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Abstract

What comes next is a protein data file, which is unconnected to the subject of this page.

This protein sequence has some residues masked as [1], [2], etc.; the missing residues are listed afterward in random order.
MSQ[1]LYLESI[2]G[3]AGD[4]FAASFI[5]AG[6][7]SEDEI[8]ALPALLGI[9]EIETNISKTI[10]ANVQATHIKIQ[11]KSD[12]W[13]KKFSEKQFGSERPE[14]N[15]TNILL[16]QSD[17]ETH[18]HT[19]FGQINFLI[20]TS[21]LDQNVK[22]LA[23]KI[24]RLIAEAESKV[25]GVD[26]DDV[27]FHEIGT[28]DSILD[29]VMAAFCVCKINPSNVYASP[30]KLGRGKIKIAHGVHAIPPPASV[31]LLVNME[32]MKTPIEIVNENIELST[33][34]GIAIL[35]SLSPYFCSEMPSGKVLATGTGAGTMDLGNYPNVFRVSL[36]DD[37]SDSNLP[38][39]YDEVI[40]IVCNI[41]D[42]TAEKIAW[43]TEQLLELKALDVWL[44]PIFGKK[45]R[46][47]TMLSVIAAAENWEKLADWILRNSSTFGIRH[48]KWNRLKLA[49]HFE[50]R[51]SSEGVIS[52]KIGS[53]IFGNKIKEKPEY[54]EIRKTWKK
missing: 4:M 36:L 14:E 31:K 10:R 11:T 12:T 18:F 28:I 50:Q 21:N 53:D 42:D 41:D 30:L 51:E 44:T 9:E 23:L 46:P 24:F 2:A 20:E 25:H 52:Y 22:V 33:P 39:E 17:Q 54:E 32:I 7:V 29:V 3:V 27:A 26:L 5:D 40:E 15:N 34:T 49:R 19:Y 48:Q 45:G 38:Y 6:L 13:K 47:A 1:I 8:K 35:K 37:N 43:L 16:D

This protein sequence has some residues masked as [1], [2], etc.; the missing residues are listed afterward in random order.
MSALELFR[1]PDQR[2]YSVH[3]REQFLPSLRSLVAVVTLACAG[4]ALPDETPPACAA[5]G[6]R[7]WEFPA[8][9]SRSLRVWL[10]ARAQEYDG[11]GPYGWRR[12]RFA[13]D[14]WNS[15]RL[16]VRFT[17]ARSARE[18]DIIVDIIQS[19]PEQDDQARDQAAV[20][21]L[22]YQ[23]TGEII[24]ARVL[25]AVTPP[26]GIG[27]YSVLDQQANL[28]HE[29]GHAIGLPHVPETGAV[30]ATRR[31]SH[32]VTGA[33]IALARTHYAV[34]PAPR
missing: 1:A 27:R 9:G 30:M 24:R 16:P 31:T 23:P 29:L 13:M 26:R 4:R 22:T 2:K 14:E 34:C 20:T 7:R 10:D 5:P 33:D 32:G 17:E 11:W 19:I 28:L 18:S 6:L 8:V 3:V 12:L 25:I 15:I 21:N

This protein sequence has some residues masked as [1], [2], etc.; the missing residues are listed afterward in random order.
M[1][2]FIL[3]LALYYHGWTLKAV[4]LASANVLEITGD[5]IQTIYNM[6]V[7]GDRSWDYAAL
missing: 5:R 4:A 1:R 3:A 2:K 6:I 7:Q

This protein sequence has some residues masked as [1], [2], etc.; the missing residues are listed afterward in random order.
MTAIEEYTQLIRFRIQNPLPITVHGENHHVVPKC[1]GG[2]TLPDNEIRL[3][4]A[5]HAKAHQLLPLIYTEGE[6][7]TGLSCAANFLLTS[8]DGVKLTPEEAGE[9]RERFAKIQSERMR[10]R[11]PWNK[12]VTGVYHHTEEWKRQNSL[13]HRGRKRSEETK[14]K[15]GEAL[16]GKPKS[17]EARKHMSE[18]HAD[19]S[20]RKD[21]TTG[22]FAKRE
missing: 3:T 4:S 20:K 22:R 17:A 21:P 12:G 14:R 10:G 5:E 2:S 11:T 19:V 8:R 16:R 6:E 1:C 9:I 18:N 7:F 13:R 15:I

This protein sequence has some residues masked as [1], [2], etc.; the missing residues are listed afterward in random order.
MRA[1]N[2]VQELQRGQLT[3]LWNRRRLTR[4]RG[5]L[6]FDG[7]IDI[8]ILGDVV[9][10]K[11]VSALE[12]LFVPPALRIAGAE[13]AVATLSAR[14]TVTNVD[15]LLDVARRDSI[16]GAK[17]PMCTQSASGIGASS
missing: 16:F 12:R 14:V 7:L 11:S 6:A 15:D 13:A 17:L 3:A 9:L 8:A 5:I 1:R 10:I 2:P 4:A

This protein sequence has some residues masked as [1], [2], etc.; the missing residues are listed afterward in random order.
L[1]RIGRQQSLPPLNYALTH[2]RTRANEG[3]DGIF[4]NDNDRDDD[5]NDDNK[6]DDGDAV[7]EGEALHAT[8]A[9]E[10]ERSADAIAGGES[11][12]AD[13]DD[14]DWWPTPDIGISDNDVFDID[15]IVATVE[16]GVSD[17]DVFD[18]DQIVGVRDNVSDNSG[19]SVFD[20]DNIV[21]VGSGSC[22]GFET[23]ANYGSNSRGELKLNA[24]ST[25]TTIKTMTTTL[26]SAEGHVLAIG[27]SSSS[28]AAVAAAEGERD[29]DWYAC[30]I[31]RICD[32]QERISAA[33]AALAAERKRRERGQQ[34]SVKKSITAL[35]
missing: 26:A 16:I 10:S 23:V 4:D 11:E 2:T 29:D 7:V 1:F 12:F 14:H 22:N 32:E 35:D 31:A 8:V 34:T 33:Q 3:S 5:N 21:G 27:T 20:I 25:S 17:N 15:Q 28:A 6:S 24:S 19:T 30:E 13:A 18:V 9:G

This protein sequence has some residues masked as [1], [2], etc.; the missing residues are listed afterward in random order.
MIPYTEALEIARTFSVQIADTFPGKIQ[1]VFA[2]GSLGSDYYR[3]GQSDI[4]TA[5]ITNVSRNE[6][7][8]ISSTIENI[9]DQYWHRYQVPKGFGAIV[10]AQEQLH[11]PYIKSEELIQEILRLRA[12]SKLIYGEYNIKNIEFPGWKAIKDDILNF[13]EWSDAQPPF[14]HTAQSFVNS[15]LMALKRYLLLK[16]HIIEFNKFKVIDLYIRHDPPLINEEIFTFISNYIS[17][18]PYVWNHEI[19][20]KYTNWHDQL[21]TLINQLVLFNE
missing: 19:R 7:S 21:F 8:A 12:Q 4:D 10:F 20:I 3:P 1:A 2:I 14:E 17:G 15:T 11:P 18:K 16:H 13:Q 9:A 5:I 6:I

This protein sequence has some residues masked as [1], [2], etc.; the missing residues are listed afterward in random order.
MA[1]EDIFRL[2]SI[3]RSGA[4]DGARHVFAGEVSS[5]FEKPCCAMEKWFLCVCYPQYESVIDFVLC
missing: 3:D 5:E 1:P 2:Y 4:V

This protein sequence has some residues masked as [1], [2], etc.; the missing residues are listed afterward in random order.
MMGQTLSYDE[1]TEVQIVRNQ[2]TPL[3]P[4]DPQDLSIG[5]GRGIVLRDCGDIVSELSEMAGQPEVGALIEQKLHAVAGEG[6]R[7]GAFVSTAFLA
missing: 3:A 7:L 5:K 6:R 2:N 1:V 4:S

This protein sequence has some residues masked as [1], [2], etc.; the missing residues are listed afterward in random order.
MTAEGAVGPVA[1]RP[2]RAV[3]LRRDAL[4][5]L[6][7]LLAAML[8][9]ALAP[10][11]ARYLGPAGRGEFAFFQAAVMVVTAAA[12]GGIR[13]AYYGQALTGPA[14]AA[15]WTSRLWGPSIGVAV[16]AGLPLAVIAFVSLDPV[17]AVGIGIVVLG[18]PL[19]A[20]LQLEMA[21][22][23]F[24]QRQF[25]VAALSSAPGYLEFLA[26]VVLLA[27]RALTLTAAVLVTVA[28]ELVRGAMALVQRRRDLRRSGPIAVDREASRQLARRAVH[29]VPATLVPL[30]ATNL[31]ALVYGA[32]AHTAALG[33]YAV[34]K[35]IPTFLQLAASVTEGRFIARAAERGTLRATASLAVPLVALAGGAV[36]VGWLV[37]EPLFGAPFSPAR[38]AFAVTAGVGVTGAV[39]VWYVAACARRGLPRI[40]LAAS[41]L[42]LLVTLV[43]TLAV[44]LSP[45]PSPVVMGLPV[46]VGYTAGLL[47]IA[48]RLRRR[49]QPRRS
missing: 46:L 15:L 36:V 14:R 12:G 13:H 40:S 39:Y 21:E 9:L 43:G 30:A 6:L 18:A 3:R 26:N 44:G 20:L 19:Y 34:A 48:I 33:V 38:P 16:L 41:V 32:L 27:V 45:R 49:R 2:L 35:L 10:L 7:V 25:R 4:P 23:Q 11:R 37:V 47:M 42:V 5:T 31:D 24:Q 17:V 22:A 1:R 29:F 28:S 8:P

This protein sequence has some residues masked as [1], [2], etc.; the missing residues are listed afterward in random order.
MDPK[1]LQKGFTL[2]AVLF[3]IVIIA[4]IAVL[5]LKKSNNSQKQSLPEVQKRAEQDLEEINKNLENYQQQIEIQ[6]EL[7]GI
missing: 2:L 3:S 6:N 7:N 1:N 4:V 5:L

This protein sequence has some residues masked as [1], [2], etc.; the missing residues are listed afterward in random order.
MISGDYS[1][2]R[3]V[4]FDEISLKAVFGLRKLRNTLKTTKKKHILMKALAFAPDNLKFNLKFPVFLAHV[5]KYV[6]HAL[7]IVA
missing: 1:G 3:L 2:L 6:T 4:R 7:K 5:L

Off highway vehicle (OHV) use is a rapidly growing outdoor activity that results in a host of environmental and management problems. Federal agencies have been directed to develop travel management plans to improve recreation experiences, reduce social conflicts and diminish environmental impacts of OHVs. We examine the effect of land access restrictions on the welfare of OHV enthusiasts in Utah using Murdock’s (2006) unobserved heterogeneity random utility model. Our models indicate that changing access to public lands from fully “open” to “limited” results in relatively small welfare losses, but that prohibiting access results in much larger welfare losses.

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